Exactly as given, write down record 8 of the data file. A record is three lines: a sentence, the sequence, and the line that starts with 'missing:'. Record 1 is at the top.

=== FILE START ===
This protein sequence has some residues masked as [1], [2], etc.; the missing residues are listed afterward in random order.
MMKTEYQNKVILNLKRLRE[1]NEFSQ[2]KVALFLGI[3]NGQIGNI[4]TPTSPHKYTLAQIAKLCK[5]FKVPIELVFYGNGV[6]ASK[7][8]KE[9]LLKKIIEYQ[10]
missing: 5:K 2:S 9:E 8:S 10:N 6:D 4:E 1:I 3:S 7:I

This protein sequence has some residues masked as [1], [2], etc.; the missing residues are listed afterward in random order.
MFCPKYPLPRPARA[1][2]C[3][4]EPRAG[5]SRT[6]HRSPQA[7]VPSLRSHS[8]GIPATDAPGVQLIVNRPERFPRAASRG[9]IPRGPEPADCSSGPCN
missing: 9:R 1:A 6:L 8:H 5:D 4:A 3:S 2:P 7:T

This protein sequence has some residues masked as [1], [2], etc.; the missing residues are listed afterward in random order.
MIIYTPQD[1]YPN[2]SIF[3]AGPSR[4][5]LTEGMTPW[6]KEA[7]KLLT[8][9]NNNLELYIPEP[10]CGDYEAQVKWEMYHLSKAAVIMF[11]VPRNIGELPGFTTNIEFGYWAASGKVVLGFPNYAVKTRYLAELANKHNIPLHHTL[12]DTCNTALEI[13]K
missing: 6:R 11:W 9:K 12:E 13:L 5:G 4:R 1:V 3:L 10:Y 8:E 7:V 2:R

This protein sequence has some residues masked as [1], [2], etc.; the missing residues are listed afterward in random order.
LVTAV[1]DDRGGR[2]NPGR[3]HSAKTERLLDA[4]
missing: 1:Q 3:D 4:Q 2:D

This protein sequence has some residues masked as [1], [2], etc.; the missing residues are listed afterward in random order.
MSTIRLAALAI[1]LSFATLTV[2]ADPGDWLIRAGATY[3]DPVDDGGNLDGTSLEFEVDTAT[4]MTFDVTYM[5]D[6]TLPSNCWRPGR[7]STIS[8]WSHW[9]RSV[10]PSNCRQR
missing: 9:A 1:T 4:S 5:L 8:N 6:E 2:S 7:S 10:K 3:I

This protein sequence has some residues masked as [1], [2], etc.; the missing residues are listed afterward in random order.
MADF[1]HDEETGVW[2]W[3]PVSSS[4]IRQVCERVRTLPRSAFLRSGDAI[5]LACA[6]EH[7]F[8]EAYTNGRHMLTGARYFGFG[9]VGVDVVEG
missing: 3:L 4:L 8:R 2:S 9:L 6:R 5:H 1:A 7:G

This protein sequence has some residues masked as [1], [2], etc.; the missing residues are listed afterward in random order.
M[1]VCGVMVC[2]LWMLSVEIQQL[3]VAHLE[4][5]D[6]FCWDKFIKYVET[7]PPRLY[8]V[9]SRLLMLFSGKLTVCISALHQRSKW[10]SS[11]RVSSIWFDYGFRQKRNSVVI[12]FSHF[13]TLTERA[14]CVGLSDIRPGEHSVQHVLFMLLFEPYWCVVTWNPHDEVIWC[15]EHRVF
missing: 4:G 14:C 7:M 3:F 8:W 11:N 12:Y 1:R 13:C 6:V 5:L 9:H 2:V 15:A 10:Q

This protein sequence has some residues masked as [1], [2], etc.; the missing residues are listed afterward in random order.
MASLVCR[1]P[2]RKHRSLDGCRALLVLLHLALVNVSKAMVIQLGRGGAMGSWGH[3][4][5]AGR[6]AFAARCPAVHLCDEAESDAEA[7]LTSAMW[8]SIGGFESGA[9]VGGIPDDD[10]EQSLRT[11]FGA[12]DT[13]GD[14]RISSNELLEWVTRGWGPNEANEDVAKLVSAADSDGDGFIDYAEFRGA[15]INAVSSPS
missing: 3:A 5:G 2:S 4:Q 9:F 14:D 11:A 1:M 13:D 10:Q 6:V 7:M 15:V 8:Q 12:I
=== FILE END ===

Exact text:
This protein sequence has some residues masked as [1], [2], etc.; the missing residues are listed afterward in random order.
MASLVCR[1]P[2]RKHRSLDGCRALLVLLHLALVNVSKAMVIQLGRGGAMGSWGH[3][4][5]AGR[6]AFAARCPAVHLCDEAESDAEA[7]LTSAMW[8]SIGGFESGA[9]VGGIPDDD[10]EQSLRT[11]FGA[12]DT[13]GD[14]RISSNELLEWVTRGWGPNEANEDVAKLVSAADSDGDGFIDYAEFRGA[15]INAVSSPS
missing: 3:A 5:G 2:S 4:Q 9:F 14:D 11:A 1:M 13:D 10:Q 6:V 7:M 15:V 8:Q 12:I